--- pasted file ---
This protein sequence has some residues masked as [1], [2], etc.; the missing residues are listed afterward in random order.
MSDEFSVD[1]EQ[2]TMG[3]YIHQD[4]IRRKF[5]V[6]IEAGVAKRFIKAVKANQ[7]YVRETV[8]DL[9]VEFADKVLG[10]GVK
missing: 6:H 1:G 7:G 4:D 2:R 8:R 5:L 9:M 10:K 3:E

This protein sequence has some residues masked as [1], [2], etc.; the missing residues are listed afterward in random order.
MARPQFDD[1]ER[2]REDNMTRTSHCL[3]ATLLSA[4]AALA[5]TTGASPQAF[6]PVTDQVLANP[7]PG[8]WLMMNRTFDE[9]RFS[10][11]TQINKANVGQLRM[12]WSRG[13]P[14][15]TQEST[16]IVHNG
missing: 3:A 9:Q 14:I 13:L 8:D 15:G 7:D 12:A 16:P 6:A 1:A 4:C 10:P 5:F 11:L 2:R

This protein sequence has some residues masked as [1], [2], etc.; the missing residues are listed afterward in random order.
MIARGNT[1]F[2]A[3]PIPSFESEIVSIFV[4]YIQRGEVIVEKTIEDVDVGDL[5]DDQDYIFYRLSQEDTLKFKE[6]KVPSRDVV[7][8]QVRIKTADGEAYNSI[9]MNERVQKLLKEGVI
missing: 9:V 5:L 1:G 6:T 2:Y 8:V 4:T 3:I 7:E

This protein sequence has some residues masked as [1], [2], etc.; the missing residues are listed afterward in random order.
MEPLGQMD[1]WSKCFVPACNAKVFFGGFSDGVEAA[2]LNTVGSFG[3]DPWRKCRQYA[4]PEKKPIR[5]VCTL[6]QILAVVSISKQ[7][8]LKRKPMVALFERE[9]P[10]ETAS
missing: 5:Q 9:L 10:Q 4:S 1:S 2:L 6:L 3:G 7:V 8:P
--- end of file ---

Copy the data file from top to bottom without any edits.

This protein sequence has some residues masked as [1], [2], etc.; the missing residues are listed afterward in random order.
MSDEFSVD[1]EQ[2]TMG[3]YIHQD[4]IRRKF[5]V[6]IEAGVAKRFIKAVKANQ[7]YVRETV[8]DL[9]VEFADKVLG[10]GVK
missing: 6:H 1:G 7:G 4:D 2:R 8:R 5:L 9:M 10:K 3:E

This protein sequence has some residues masked as [1], [2], etc.; the missing residues are listed afterward in random order.
MARPQFDD[1]ER[2]REDNMTRTSHCL[3]ATLLSA[4]AALA[5]TTGASPQAF[6]PVTDQVLANP[7]PG[8]WLMMNRTFDE[9]RFS[10][11]TQINKANVGQLRM[12]WSRG[13]P[14][15]TQEST[16]IVHNG
missing: 3:A 9:Q 14:I 13:L 8:D 15:G 7:D 12:A 16:P 6:A 1:A 4:C 10:P 5:F 11:L 2:R

This protein sequence has some residues masked as [1], [2], etc.; the missing residues are listed afterward in random order.
MIARGNT[1]F[2]A[3]PIPSFESEIVSIFV[4]YIQRGEVIVEKTIEDVDVGDL[5]DDQDYIFYRLSQEDTLKFKE[6]KVPSRDVV[7][8]QVRIKTADGEAYNSI[9]MNERVQKLLKEGVI
missing: 9:V 5:L 1:G 6:T 2:Y 8:V 4:T 3:I 7:E

This protein sequence has some residues masked as [1], [2], etc.; the missing residues are listed afterward in random order.
MEPLGQMD[1]WSKCFVPACNAKVFFGGFSDGVEAA[2]LNTVGSFG[3]DPWRKCRQYA[4]PEKKPIR[5]VCTL[6]QILAVVSISKQ[7][8]LKRKPMVALFERE[9]P[10]ETAS
missing: 5:Q 9:L 10:Q 4:S 1:S 2:L 6:L 3:G 7:V 8:P